I hate cheapness. To me, it's a lack of generosity and it bugs me in a person. It makes me think the person is cold-hearted. It does make me think less of someone when they're cheap. And I mean cheap, not frugal, although of course that's always a fuzzy line. I won't ever be down on someone for not being able to spend money on something, because if you don't have it, you don't have it. Everyone has rough patches. But I do get down on people for being miserly, greedy, selfish. For me, that's a very different beast.

That said, I should "invest" a lot more into my professional and even personal wardrobe. In fact, I know I need to go down to Marshall's today and get some more blouses for the summertime. And yes, some more shoes and maybe a bag. Otherwise, I will wear everything down to nubs and look utterly unprofessional while doing it. I have been dreading this shopping trip, but it's my responsibility to look a certain way and so I need to be responsible and do it.

I have zero resentment toward this woman for collecting handbags, and actually admire that she's so put together and polished that she sports genuinely nice things around town. I don't feel more virtuous than her for carrying around the same old bag for a year and never bothering to change it or even clean it out. It makes me lazier and sloppier than her, if anything.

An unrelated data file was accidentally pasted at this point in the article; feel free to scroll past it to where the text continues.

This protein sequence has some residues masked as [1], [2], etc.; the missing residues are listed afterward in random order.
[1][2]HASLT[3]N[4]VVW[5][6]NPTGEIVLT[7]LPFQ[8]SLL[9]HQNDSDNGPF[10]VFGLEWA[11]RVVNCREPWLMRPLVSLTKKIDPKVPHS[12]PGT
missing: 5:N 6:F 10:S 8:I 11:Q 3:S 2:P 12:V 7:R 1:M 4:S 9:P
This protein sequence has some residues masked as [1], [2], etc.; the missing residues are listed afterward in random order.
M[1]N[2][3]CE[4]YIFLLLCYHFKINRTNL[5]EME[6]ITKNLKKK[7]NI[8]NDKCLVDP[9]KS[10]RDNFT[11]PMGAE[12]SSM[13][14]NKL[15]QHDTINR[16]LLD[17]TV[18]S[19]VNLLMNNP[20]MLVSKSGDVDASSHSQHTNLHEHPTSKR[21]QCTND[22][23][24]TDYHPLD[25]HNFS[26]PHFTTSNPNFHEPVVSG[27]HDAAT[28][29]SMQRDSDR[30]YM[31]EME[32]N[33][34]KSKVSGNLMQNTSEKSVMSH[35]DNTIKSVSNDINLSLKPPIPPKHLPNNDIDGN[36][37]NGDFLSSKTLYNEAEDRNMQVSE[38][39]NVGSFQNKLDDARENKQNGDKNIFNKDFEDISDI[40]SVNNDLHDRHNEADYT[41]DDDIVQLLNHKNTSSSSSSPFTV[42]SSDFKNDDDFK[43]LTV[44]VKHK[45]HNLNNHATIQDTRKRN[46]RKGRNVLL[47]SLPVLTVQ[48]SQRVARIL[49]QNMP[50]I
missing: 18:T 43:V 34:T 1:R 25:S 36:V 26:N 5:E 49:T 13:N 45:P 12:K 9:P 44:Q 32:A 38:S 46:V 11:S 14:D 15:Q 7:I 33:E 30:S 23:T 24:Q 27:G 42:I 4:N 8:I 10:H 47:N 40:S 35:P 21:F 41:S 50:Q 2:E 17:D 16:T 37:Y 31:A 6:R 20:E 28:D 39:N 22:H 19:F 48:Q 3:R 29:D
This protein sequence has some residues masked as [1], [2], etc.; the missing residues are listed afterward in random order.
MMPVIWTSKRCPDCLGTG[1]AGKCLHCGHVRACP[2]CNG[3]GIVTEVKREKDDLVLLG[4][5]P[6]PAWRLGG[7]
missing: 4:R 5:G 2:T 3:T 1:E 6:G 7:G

One day, I want to drive a Cadillac, wear Chanel suits to work, wear Coach flats on the weekends, have my hair professionally cut and maybe Divacurled or whatever, all that stuff. Yes that is all about image and looks, but I want to have an image that people respect and that I'm proud of. I want to feel like a million bucks. I don't begrudge anyone else that and I wouldn't begrudge myself. Your mileage always varies, of course.
posted by rue72 at 11:34 AM on June 11 [9 favorites]


Like a fucking sand mandala

So go the days of our lives.
posted by bongo_x at 12:36 PM on June 11 [4 favorites]


I do want to point out that some of the criticism about price points for certain items strikes me as inherently odd.